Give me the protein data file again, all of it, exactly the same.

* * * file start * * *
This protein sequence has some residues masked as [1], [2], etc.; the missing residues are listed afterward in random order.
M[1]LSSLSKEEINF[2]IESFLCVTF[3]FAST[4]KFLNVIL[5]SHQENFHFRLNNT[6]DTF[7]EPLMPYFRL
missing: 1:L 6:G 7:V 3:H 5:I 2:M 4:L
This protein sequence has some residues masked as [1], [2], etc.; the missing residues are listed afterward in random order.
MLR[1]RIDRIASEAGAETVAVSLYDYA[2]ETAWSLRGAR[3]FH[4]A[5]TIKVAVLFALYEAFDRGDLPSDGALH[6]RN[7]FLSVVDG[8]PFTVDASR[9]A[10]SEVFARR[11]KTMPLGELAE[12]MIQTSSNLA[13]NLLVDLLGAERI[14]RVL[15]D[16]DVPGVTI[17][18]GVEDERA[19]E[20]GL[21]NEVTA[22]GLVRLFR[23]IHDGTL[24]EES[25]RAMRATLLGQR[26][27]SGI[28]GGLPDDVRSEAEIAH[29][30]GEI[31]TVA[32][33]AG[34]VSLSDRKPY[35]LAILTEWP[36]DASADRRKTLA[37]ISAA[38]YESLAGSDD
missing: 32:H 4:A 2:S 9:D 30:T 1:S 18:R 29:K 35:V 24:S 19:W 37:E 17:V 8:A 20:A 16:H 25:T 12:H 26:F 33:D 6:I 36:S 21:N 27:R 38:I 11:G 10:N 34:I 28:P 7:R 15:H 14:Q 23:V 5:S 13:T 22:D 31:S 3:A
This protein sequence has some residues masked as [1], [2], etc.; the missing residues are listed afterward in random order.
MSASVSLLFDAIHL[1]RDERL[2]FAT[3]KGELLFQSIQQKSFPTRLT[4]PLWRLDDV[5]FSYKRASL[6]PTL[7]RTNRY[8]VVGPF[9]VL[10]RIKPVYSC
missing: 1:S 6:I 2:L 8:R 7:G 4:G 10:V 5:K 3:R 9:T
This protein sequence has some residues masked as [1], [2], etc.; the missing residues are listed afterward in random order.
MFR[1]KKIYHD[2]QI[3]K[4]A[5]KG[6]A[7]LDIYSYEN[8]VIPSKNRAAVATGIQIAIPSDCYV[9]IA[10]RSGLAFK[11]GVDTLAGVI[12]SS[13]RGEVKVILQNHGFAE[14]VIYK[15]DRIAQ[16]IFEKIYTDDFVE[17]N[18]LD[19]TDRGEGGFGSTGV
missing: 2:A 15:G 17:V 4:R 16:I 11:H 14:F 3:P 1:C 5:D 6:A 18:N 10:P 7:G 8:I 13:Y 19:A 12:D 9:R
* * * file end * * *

This protein sequence has some residues masked as [1], [2], etc.; the missing residues are listed afterward in random order.
M[1]LSSLSKEEINF[2]IESFLCVTF[3]FAST[4]KFLNVIL[5]SHQENFHFRLNNT[6]DTF[7]EPLMPYFRL
missing: 1:L 6:G 7:V 3:H 5:I 2:M 4:L
This protein sequence has some residues masked as [1], [2], etc.; the missing residues are listed afterward in random order.
MLR[1]RIDRIASEAGAETVAVSLYDYA[2]ETAWSLRGAR[3]FH[4]A[5]TIKVAVLFALYEAFDRGDLPSDGALH[6]RN[7]FLSVVDG[8]PFTVDASR[9]A[10]SEVFARR[11]KTMPLGELAE[12]MIQTSSNLA[13]NLLVDLLGAERI[14]RVL[15]D[16]DVPGVTI[17][18]GVEDERA[19]E[20]GL[21]NEVTA[22]GLVRLFR[23]IHDGTL[24]EES[25]RAMRATLLGQR[26][27]SGI[28]GGLPDDVRSEAEIAH[29][30]GEI[31]TVA[32][33]AG[34]VSLSDRKPY[35]LAILTEWP[36]DASADRRKTLA[37]ISAA[38]YESLAGSDD
missing: 32:H 4:A 2:S 9:D 30:T 1:S 18:R 29:K 35:V 24:S 19:W 37:E 17:V 8:A 20:A 16:H 25:T 12:H 26:F 33:D 6:I 36:S 21:N 27:R 38:I 11:G 10:N 34:I 28:P 7:R 15:H 14:Q 23:V 5:S 13:T 22:D 31:S 3:A
This protein sequence has some residues masked as [1], [2], etc.; the missing residues are listed afterward in random order.
MSASVSLLFDAIHL[1]RDERL[2]FAT[3]KGELLFQSIQQKSFPTRLT[4]PLWRLDDV[5]FSYKRASL[6]PTL[7]RTNRY[8]VVGPF[9]VL[10]RIKPVYSC
missing: 1:S 6:I 2:L 8:R 7:G 4:G 10:V 5:K 3:R 9:T
This protein sequence has some residues masked as [1], [2], etc.; the missing residues are listed afterward in random order.
MFR[1]KKIYHD[2]QI[3]K[4]A[5]KG[6]A[7]LDIYSYEN[8]VIPSKNRAAVATGIQIAIPSDCYV[9]IA[10]RSGLAFK[11]GVDTLAGVI[12]SS[13]RGEVKVILQNHGFAE[14]VIYK[15]DRIAQ[16]IFEKIYTDDFVE[17]N[18]LD[19]TDRGEGGFGSTGV
missing: 2:A 15:G 17:V 4:R 16:I 11:H 14:F 3:P 1:C 5:D 6:A 18:N 10:P 7:G 8:I 13:Y 19:A 12:D 9:R